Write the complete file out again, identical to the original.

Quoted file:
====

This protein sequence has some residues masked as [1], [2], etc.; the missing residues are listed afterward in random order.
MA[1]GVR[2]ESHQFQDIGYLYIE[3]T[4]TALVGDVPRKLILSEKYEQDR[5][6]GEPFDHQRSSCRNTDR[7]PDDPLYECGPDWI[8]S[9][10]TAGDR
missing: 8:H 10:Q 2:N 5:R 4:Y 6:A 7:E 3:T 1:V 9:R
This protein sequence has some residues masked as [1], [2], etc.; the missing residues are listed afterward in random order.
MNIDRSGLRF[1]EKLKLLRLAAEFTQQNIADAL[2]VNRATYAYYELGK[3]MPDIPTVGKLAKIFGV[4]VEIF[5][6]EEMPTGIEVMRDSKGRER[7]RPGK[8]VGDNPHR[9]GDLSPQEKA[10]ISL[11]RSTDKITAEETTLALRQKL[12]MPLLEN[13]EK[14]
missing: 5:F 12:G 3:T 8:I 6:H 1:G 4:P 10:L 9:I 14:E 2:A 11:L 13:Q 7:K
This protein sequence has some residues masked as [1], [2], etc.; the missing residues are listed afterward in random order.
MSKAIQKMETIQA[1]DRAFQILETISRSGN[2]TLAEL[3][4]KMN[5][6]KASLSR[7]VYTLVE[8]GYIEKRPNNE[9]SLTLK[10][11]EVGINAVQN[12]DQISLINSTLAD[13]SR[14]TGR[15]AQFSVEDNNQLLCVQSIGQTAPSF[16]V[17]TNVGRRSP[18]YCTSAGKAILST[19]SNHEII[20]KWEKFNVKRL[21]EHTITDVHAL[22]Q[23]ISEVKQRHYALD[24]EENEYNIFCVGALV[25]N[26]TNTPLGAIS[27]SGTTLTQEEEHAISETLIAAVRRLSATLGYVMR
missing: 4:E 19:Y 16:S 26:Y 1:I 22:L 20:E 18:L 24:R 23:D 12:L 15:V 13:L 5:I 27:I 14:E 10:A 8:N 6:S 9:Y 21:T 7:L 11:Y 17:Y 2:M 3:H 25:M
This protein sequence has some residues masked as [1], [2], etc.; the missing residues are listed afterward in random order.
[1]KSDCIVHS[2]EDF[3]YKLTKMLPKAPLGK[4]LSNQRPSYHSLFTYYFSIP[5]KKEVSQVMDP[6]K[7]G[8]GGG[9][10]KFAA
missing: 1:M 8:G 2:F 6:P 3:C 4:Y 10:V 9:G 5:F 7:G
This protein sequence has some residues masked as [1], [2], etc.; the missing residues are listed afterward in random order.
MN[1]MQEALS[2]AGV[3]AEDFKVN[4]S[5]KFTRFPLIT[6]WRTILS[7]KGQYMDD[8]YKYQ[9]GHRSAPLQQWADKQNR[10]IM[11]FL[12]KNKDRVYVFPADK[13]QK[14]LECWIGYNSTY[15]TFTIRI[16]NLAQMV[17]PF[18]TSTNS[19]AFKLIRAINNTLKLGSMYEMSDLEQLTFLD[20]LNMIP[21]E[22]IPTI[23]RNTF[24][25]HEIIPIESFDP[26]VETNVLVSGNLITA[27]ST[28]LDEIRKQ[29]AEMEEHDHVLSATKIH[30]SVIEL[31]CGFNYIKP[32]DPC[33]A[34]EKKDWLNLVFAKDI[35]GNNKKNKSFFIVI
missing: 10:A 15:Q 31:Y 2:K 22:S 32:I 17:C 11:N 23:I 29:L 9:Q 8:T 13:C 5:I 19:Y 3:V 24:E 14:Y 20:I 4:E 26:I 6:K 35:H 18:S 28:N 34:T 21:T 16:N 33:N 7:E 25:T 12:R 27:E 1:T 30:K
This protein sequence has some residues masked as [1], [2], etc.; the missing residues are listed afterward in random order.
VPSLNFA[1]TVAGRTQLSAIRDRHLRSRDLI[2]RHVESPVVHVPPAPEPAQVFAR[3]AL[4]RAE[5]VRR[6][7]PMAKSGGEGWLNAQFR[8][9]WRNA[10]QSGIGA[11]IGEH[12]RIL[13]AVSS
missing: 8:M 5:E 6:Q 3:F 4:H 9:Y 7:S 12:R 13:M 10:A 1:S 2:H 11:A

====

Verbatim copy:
This protein sequence has some residues masked as [1], [2], etc.; the missing residues are listed afterward in random order.
MA[1]GVR[2]ESHQFQDIGYLYIE[3]T[4]TALVGDVPRKLILSEKYEQDR[5][6]GEPFDHQRSSCRNTDR[7]PDDPLYECGPDWI[8]S[9][10]TAGDR
missing: 8:H 10:Q 2:N 5:R 4:Y 6:A 7:E 3:T 1:V 9:R
This protein sequence has some residues masked as [1], [2], etc.; the missing residues are listed afterward in random order.
MNIDRSGLRF[1]EKLKLLRLAAEFTQQNIADAL[2]VNRATYAYYELGK[3]MPDIPTVGKLAKIFGV[4]VEIF[5][6]EEMPTGIEVMRDSKGRER[7]RPGK[8]VGDNPHR[9]GDLSPQEKA[10]ISL[11]RSTDKITAEETTLALRQKL[12]MPLLEN[13]EK[14]
missing: 5:F 12:G 3:T 8:I 6:H 1:G 4:P 10:L 9:I 14:E 2:A 11:L 13:Q 7:K
This protein sequence has some residues masked as [1], [2], etc.; the missing residues are listed afterward in random order.
MSKAIQKMETIQA[1]DRAFQILETISRSGN[2]TLAEL[3][4]KMN[5][6]KASLSR[7]VYTLVE[8]GYIEKRPNNE[9]SLTLK[10][11]EVGINAVQN[12]DQISLINSTLAD[13]SR[14]TGR[15]AQFSVEDNNQLLCVQSIGQTAPSF[16]V[17]TNVGRRSP[18]YCTSAGKAILST[19]SNHEII[20]KWEKFNVKRL[21]EHTITDVHAL[22]Q[23]ISEVKQRHYALD[24]EENEYNIFCVGALV[25]N[26]TNTPLGAIS[27]SGTTLTQEEEHAISETLIAAVRRLSATLGYVMR
missing: 4:E 19:Y 16:S 26:Y 1:I 22:L 20:E 18:L 24:R 23:D 12:L 15:V 13:L 5:I 27:I 14:E 10:A 8:N 6:S 9:Y 21:T 7:L 11:Y 17:Y 2:M 3:H 25:M
This protein sequence has some residues masked as [1], [2], etc.; the missing residues are listed afterward in random order.
[1]KSDCIVHS[2]EDF[3]YKLTKMLPKAPLGK[4]LSNQRPSYHSLFTYYFSIP[5]KKEVSQVMDP[6]K[7]G[8]GGG[9][10]KFAA
missing: 1:M 8:G 2:F 6:P 3:C 4:Y 10:V 9:G 5:F 7:G
This protein sequence has some residues masked as [1], [2], etc.; the missing residues are listed afterward in random order.
MN[1]MQEALS[2]AGV[3]AEDFKVN[4]S[5]KFTRFPLIT[6]WRTILS[7]KGQYMDD[8]YKYQ[9]GHRSAPLQQWADKQNR[10]IM[11]FL[12]KNKDRVYVFPADK[13]QK[14]LECWIGYNSTY[15]TFTIRI[16]NLAQMV[17]PF[18]TSTNS[19]AFKLIRAINNTLKLGSMYEMSDLEQLTFLD[20]LNMIP[21]E[22]IPTI[23]RNTF[24][25]HEIIPIESFDP[26]VETNVLVSGNLITA[27]ST[28]LDEIRKQ[29]AEMEEHDHVLSATKIH[30]SVIEL[31]CGFNYIKP[32]DPC[33]A[34]EKKDWLNLVFAKDI[35]GNNKKNKSFFIVI
missing: 10:A 15:Q 31:Y 2:K 22:S 32:I 17:C 11:N 23:I 29:L 9:Q 8:T 13:C 5:I 19:Y 3:V 24:E 14:Y 20:I 4:E 26:I 6:K 35:H 18:S 28:N 34:T 21:T 16:N 33:N 7:E 25:T 12:R 27:E 1:T 30:K
This protein sequence has some residues masked as [1], [2], etc.; the missing residues are listed afterward in random order.
VPSLNFA[1]TVAGRTQLSAIRDRHLRSRDLI[2]RHVESPVVHVPPAPEPAQVFAR[3]AL[4]RAE[5]VRR[6][7]PMAKSGGEGWLNAQFR[8][9]WRNA[10]QSGIGA[11]IGEH[12]RIL[13]AVSS
missing: 8:M 5:E 6:Q 3:F 4:H 9:Y 7:S 12:R 13:M 10:A 1:S 2:H 11:A